By Todd Wilkinson EBS ENVIRONMENTAL COLUMNIST
One of the greatest rustic hotels in the world—and, more recently, a new, multi-million-dollar visitor center—were built practically on top of the world’s most famous and, so far predictable, erupting geyser.
That America still has the Earth’s largest assemblage of still-functioning geothermal phenomena in Yellowstone National Park is nothing short of a miracle.
It’s a cautionary message that is loud and clear in an overview provided by graduate student Alethea Steingisser and professor Andrew Marcus, both geographers from the University of Oregon. Their report, titled “Human Impacts on Geyser Basins,” appeared in the winter 2009 edition of the journal “Yellowstone Science.”
“Globally, there are at least 40 locations where geyser activity has been documented but geysers are now extinct in many of those locations,” they wrote.
In New Zealand, which once had the third largest number of geysers, some 220 spread across 20 different geothermal areas, now has only 55. The bulk of the decline is linked to poorly conceived energy development.
Closer to home, at Beowawe and Steamboat Springs in Nevada, the two largest geyser basins in the U.S. outside of Yellowstone, zero active geysers exist today following the drilling of exploratory hydrothermal energy wells four decades ago.
As calls are made for America to harness alternative energy resources, the Greater Yellowstone Ecosystem is becoming a stage again for pondering the tradeoffs of development versus protection. Similar discussions are happening in Russia’s Valley of the Geysers on the Kamchatka Peninsula.
Although Yellowstone National Park was set aside, in large part, to safeguard its geysers and 10,000 other geothermal phenomena, human regard for the features historically has been less than admirable.
Earlier iterations of modern tourists chiseled off pieces of geyser cones and carved their initials and graffiti into the mineralized surfaces. Hucksters dumped objects—all kinds—into the waters to leave them encrusted with travertine so that trinkets could be peddled to visitors as souvenirs.
Tour groups were encouraged to pack as much stuff into geyser vents as possible, as if they were preparing cannon fodder, only to sit back waiting for an eruption to send the junk skyward.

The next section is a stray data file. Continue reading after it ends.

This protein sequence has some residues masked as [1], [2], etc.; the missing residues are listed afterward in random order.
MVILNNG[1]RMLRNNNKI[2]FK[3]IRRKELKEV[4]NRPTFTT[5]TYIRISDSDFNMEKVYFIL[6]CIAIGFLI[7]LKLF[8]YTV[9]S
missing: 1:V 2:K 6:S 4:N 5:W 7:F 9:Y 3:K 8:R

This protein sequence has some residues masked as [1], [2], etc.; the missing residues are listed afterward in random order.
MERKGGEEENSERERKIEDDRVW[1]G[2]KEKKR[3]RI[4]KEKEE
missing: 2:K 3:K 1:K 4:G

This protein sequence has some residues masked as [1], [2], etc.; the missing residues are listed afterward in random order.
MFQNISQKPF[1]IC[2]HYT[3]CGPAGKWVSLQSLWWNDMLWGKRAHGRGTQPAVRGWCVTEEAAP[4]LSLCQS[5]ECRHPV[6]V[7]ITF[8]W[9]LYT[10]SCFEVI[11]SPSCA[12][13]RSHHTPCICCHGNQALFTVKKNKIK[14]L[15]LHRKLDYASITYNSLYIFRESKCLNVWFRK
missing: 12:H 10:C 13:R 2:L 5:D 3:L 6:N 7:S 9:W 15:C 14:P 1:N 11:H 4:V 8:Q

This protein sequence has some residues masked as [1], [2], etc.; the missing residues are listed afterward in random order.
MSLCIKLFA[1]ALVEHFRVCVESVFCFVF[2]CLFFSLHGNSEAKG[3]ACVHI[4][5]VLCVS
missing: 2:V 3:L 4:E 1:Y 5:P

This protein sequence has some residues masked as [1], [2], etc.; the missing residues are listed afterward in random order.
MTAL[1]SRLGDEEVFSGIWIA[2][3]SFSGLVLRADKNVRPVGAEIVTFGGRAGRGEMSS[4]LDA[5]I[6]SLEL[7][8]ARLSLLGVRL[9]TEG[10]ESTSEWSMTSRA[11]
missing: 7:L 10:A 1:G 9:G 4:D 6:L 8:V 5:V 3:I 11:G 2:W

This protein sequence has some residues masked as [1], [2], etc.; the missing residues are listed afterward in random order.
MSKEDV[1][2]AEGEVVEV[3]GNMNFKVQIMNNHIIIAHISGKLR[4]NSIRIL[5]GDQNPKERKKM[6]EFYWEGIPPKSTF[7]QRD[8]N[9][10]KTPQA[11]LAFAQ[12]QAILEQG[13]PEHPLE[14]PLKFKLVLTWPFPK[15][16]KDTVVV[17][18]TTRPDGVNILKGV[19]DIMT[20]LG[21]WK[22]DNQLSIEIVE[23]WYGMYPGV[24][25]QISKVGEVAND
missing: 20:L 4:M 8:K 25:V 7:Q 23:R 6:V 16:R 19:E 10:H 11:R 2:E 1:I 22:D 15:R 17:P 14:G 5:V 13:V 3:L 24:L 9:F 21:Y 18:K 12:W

When park staff learned that some guides were pouring soap and lye into geysers to trigger premature eruptions, they, too, engaged in the practice. Even famed park photographer F. Jay Haynes employed the technique so that geysers would fountain on cue when he thought the light and wind were perfect to create a postcard image.
In short, adults treated the delicate, fragile features in the national park as cheap carnival games for their own immediate enjoyment, never thinking twice about long-term impacts because, frankly, many knew they might never return to Yellowstone again.
Steingisser and Marcus note that park geysers and hot pools sustained heavy damage in 1946 as the end of World War II brought huge increases in visitation. And, as late as the 1950s, rangers dubbed the picturesque, rainbow-hued waters of Morning Glory Pool as “the garbage can” because of the amount of debris tossed into it.
Looking back, such behavior seems senseless and stupid, yet when the park implemented strict resource protection rules, informed by science, there were still profiteers who cackled loudly about their livelihoods being affected, their freedoms being impinged upon and years of beloved, sacred tradition being dishonored by the heavy-handed, paternalistic federal government.
The irrefutable lesson is that whenever natural resource protection or development is left to the whims of the lowest common denominator of human instincts, it suffers.
People who are unable to restrain their base impulses nearly annihilated most of the wildlife in the West a little more than a century ago, left many streams contaminated by abandoned mining and liquidated forests for the trees.
We forget that the U.S. Forest Service, and the establishment of the forestland reserve concept in Greater Yellowstone, was the result of unspeakable toppling of timber and fouling of watersheds in the East.
As Steingisser and Marcus conclude in their analysis on Yellowstone’s geyser basins, over half of all the major geothermal areas in the world have been harmed and many thermal features lost. The surviving ones will become even scarcer as pushes are made to develop geothermal energy and as a growing population, realizing how rare they are, clamber to see them.
A version of this article first appeared on Jan. 12, 2018 on explorebigsky.com.
Todd Wilkinson is the founder of Bozeman-based “Mountain Journal” (mountainjournal.org) and is a correspondent for “National Geographic.” He’s also the author of “Grizzlies of Pilgrim Creek” about famous Jackson Hole grizzly bear 399, which is available at mangelsen.com/grizzly.